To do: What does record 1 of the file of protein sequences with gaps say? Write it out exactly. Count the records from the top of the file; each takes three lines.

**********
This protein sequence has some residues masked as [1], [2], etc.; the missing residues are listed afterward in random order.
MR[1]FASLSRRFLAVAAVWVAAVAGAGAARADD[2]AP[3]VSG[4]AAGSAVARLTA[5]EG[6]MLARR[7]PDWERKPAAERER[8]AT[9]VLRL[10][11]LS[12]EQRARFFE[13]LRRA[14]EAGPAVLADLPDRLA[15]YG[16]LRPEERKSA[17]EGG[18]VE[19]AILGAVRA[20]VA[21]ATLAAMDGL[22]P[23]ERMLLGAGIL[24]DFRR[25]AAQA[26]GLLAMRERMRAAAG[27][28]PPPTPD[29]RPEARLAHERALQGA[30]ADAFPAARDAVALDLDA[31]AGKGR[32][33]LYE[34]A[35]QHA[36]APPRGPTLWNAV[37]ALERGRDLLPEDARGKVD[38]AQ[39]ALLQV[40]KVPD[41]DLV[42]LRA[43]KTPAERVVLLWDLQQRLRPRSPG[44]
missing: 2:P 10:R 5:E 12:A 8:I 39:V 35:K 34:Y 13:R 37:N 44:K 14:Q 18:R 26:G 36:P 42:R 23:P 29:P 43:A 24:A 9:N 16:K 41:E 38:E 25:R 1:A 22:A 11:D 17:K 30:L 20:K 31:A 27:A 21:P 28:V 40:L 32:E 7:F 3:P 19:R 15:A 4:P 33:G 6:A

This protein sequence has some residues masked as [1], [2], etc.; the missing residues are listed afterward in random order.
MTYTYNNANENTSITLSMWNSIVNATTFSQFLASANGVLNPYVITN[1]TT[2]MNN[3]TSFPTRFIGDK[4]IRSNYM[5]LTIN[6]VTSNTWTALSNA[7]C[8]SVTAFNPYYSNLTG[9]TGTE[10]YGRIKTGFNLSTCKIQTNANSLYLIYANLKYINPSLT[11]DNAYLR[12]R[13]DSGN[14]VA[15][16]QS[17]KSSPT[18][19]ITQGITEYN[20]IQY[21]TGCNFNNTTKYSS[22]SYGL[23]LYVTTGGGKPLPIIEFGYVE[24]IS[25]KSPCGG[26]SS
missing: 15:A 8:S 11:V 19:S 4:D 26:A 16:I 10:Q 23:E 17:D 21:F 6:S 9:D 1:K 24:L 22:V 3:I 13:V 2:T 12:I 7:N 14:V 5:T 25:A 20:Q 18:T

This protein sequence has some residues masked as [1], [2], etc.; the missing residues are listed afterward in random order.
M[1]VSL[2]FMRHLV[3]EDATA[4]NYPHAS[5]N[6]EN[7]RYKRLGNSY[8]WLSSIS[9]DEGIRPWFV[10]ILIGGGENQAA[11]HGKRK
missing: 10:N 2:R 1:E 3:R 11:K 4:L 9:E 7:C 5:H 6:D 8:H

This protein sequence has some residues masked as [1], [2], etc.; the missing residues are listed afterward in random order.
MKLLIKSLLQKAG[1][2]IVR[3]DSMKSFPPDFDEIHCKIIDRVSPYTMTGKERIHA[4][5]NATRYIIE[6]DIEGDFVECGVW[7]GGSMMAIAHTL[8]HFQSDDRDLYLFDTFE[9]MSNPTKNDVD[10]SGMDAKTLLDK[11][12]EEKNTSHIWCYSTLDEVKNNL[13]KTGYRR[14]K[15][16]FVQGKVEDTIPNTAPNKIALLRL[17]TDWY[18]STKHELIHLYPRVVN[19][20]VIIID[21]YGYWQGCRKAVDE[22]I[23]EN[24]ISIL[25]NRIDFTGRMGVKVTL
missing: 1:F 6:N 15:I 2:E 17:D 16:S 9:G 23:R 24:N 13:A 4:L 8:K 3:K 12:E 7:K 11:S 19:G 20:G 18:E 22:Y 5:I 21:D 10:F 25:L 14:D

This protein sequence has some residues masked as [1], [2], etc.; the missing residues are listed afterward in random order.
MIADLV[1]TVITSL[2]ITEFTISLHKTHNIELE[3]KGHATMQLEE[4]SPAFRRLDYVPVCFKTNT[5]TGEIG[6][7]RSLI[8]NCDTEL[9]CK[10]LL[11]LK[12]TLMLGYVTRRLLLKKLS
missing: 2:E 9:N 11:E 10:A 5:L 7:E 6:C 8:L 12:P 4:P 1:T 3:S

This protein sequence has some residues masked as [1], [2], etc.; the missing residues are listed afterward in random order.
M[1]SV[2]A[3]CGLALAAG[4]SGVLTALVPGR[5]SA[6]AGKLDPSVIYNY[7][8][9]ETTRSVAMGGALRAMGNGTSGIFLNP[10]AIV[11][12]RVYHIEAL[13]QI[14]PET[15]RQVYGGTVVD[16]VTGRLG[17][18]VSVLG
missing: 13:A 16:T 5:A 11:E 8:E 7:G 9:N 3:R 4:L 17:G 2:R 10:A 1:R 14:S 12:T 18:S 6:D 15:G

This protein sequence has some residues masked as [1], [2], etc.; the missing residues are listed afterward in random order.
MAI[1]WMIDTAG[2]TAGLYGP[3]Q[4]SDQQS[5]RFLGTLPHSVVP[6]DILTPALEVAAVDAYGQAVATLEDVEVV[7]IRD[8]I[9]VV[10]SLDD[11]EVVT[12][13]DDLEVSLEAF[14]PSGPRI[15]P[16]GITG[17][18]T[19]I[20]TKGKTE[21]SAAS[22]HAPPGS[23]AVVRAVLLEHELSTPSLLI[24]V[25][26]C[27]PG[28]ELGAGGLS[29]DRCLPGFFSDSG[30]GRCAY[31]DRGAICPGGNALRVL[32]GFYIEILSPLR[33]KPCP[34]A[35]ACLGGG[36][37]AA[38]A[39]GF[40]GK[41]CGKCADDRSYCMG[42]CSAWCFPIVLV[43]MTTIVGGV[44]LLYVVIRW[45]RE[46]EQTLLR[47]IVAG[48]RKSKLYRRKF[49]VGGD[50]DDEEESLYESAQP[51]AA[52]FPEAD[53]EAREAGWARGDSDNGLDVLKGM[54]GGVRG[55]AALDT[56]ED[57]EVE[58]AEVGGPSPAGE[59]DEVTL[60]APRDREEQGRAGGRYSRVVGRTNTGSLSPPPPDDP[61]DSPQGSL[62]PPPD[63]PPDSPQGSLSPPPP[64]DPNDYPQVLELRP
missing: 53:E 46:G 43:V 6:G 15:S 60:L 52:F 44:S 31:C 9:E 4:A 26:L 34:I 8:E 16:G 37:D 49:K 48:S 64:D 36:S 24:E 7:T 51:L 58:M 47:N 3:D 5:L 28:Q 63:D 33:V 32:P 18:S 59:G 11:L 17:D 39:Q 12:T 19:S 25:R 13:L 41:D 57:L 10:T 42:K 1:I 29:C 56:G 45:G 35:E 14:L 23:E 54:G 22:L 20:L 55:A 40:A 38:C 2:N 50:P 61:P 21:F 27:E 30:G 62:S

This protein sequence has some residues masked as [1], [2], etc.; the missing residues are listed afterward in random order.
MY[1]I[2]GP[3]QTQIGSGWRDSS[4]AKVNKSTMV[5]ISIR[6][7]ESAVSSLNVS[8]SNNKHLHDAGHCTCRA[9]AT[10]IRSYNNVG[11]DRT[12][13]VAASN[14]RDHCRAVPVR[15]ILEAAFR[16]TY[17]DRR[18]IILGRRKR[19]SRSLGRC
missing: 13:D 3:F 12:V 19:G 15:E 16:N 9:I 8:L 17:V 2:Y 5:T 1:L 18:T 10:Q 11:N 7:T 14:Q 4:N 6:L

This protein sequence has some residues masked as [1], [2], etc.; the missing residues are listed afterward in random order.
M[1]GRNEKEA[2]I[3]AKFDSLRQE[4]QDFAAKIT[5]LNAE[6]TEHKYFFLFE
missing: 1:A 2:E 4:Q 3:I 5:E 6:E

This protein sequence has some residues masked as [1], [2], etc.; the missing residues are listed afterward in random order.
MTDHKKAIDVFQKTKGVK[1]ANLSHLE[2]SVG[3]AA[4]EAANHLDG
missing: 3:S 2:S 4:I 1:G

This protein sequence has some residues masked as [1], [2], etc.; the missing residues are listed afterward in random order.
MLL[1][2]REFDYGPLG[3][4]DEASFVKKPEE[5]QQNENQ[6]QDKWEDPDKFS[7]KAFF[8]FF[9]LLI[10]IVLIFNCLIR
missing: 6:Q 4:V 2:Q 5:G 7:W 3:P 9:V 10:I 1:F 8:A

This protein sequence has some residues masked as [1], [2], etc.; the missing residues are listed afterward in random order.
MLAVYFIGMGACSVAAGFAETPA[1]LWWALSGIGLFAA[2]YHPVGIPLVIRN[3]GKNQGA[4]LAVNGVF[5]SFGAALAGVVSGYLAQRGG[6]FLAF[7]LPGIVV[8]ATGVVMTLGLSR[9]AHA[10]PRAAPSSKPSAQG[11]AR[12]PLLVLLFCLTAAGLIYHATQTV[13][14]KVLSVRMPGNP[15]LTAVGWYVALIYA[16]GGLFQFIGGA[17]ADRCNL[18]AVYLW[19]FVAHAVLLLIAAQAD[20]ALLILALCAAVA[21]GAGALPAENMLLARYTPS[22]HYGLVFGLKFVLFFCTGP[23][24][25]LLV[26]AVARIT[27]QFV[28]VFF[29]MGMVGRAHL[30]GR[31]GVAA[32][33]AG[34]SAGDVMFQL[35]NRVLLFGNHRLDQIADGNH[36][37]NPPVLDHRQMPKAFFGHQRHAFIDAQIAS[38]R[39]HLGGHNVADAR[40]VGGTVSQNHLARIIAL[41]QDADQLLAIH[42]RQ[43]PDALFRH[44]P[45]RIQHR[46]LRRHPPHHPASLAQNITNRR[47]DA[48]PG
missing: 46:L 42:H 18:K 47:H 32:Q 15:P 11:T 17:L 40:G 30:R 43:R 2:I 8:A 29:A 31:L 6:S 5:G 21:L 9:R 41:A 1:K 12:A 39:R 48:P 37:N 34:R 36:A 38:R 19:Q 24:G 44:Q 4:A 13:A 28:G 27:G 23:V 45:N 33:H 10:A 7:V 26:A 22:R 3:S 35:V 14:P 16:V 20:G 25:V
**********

This protein sequence has some residues masked as [1], [2], etc.; the missing residues are listed afterward in random order.
MR[1]FASLSRRFLAVAAVWVAAVAGAGAARADD[2]AP[3]VSG[4]AAGSAVARLTA[5]EG[6]MLARR[7]PDWERKPAAERER[8]AT[9]VLRL[10][11]LS[12]EQRARFFE[13]LRRA[14]EAGPAVLADLPDRLA[15]YG[16]LRPEERKSA[17]EGG[18]VE[19]AILGAVRA[20]VA[21]ATLAAMDGL[22]P[23]ERMLLGAGIL[24]DFRR[25]AAQA[26]GLLAMRERMRAAAG[27][28]PPPTPD[29]RPEARLAHERALQGA[30]ADAFPAARDAVALDLDA[31]AGKGR[32][33]LYE[34]A[35]QHA[36]APPRGPTLWNAV[37]ALERGRDLLPEDARGKVD[38]AQ[39]ALLQV[40]KVPD[41]DLV[42]LRA[43]KTPAERVVLLWDLQQRLRPRSPG[44]
missing: 2:P 10:R 5:E 12:A 8:I 39:V 35:K 34:Y 13:R 37:N 44:K 14:Q 18:R 26:G 36:P 42:R 23:P 29:P 43:A 24:A 9:N 16:K 41:E 38:E 25:R 1:A 22:A 11:D 17:K 30:L 20:K 31:A 27:A 21:P 28:V 40:L 32:E 7:F 3:P 19:R 15:A 4:P 33:G 6:A